What is outsider music? Usually (though not always) it’s music created by someone with no formal training and often rudimentary technical abilities. To the untrained ear, it nearly all sounds terrible, but if you listen to enough it, you start to find some diamonds in the rough.

For more on the subject of outsider music, I highly recommend seeking out a copy of Songs in the Key of Z, an authoritative book on the subject by the great Irwin Chusid. That book informed much of this playlist—and, to be honest, much of this entire blog. Chusid’s the guru, we are but his lowly disciples.

Ready to take a walk on the weird side? Fire up your Spotify and make sure your headphones aren’t strapped on too tight.

1. Daniel Johnston, “Walking the Cow.” Maybe the most famous outsider singer/songwriter of his generation, Johnston is a diagnosed schizophrenic from Texas who writes surprisingly beautiful, simple little pop songs and sings them in an achingly childlike voice. Throughout the ’80s, he gained a sizable cult following for his homemade cassette tape albums, all illustrated with his own bizarre cartoon creatures like the one we swiped for this playlist’s artwork. There’s a documentary about him called The Devil and Daniel Johnston, and if you haven’t seen it, you should.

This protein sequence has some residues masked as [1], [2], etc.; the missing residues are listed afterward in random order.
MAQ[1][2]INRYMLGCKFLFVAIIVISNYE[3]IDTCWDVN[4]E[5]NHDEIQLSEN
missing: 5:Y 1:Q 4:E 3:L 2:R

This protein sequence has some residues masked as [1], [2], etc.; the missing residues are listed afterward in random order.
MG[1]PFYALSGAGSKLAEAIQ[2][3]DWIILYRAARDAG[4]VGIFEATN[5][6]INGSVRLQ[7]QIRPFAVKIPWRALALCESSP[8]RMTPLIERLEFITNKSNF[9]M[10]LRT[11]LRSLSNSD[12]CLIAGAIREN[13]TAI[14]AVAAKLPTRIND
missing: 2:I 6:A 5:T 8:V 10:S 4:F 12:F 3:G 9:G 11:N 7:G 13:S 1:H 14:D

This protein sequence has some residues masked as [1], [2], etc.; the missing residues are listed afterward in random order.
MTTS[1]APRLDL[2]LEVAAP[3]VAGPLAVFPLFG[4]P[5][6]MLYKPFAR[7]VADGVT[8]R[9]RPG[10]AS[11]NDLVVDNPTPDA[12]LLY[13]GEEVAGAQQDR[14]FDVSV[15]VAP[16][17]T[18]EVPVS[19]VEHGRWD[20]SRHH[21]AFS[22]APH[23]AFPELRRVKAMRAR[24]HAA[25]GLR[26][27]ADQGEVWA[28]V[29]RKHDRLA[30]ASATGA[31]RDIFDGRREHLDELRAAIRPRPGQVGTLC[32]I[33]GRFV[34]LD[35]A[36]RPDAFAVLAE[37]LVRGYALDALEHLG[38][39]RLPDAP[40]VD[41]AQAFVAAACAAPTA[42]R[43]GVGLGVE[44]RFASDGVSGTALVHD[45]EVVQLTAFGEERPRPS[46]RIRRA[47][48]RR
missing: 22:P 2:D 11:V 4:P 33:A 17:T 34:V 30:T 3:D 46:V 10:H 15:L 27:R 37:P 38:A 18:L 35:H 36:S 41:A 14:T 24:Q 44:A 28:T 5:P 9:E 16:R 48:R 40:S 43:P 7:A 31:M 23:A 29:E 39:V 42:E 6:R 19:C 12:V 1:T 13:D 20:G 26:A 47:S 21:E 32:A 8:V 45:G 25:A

2. B.J. Snowden, “School Teacher.” Maybe the best way to describe this Massachusetts native is that she’s a female, less crazy version of Wesley Willis (see below). She claims to be a graduate of the Berklee College of Music, and works as a music teacher, but her songs mostly feature very rudimentary piano playing and cheesy, pre-programmed keyboard backbeats, a la Willis. Still, her stuff undeniably brings to mind words like “jaunty.” Fred Schneider of the B-52’s is a big fan.

3. Tiny Tim, “People Are Strange.” You’re probably too young to remember this, but this totally untiny performer, with his ukulele and unmistakable warble of a voice, was once one of the most famous musicians in the world. Bizarre, but true. Tiny Tim’s version of “Tiptoe Through the Tulips,” which he performed on Laugh-In in 1968, became a huge hit, making him a regular guest on that SNL precursor as well as The Tonight Show (he even got married on Johnny Carson’s set in late 1969, in what was at the time one of the most watched events in television history). As mind-blowingly ridiculous as his version of “Tulips” is, I thought this Doors cover was more apropos to this week’s theme.